If you played ball as a kid, you won't like this
Youth baseball is on a downslide, and here's why it matters
Let’s clamber into the time machine, sports fans, and punch in the coordinates: Tuesday afternoon, June 1971, a ballpark near Arvada’s Allendale Elementary. Look there! That’s me, the kid with the red hair jutting from a cap, patrolling center field. Scan the area ballparks and you’ll find pretty much everybody else there, too. Back then, most kids played ball. Or at least it seemed that way.
Not anymore. Youth baseball is on a downslide, with the number of kids who participate sliced by more than one-third over the last 13 years. The National Sporting Goods Association reports 5.7 million kids between the ages of 7 and 17 played baseball in the U.S. last year. That’s a tiny uptick from 2014, but it’s way down from the 9 million who took to the field in 2002.
Besides evoking a sigh for the nostalgia of youth baseball past, who cares? Well, Major League Baseball does. Its research shows the best predictor of whether adults come to ball games is whether they played the game as kids. A declining youth player population spells next-generation trouble. Retailers care, too. The sobering bankruptcy of venerable Colorado sports retail chain Sports Authority signals broader troubles in the market for kids’ sports gear, once a mainstay category.
A grab bag of usual suspects commonly gets cited for baseball’s declining appeal. There’s the siren song of video games, which often are blamed for keeping kids, boys especially, off the diamond and in the basement. There’s the fact that parents are more likely to maintain dual careers, making it harder to shuttle kids to and from practices and games. There’s the tilt toward early sports specialization that forces families to make (absurd) choices about devoting the next 10 years to a single athletic specialty. And finally, there’s the cost. For elite players on club teams, it’s not unusual for families to spend $5,000 or more per season on equipment, travel and tournament fees.
In Colorado, and probably elsewhere, there’s another interesting influence: how good the hometown boys are playing. After the Colorado Rockies made a lone trip to the World Series in 2007, registration for southeast Denver’s Centennial Baseball-Softball Association shot up by more than 30 percent, to around 1,500 applicants, says league manager Randy Seifert. Since then, the player pool has settled at around 750 kids.
Seifert, who started coaching nearly 20 years ago, sees kids being stretched in lots of different directions by recreational options that didn’t exist in his youth. Swimming, with its demand for early morning competitions on Saturdays, causes especial consternation for youth baseball leagues, which ritually stage games the same day. Seifert also sees more kids choosing lacrosse, one of the few youth sports that’s attracting a rising player base.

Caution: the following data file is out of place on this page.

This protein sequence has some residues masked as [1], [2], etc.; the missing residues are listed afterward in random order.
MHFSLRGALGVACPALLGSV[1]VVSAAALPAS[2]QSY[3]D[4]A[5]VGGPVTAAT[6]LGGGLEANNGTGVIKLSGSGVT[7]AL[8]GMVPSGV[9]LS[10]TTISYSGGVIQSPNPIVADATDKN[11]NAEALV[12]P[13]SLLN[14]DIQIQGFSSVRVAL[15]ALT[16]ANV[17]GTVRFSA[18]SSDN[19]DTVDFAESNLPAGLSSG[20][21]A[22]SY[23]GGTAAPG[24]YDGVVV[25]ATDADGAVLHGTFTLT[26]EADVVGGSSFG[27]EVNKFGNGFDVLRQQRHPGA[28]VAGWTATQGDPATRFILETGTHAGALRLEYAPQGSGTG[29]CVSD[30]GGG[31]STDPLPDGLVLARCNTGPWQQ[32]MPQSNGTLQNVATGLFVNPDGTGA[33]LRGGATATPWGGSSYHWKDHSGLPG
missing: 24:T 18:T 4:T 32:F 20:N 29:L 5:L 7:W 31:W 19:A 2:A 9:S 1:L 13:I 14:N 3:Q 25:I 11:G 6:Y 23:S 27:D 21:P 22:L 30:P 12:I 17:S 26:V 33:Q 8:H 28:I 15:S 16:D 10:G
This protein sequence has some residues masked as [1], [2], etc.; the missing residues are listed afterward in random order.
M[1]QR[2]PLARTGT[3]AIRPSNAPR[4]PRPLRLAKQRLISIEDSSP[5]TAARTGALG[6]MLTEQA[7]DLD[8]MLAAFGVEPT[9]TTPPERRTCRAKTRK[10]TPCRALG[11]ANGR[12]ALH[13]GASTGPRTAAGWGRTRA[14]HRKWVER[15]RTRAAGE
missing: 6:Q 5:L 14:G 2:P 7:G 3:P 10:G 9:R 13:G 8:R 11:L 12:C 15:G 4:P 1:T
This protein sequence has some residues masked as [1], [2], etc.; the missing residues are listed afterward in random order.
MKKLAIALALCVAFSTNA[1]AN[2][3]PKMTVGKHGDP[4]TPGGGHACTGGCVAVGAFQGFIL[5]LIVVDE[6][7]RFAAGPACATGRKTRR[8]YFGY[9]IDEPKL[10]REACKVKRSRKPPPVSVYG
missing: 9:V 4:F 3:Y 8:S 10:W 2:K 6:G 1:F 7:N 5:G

One of the ironies of the youth baseball downturn is that even as the player population decreases, there have never been more resources available to turn out elite players. Business is growing steadily at Slammers Baseball, the Englewood-based facility where about 1,200 serious players hone their skills and play on competitive travel teams, says president Mark Holzemer.
Three players he began coaching at the age of 12 (including the son of Rockies manager Walt Weiss) are about to head to college on baseball scholarships. Another Slammers protégé, former Denverite A.J. Schugel, is pitching this season for the Pittsburgh Pirates.
Holzemer, a former pro who doubles as a player scout for the Rockies, is among those who lament the bygone era when kids played multiple sports and organized pick-up sandlot baseball games. He encourages his own kids to play multiple sports.
“I don’t like the specialization too early,” he says. “But unfortunately we’re seeing a lot of that now.”
One way major league baseball hopes to combat the player erosion is by encouraging a throwback-style game kids can play in their backyards. The product brand it’s backing, backyard sports, combines inexpensive gear with … wait for it … video games kids can play on mobile devices. It may not exactly evoke the memory of taking batting practice on a dusty school field with a wad of big mouth bubble gum behind your teeth, but hey, it is 2016. And rallies have to start somewhere.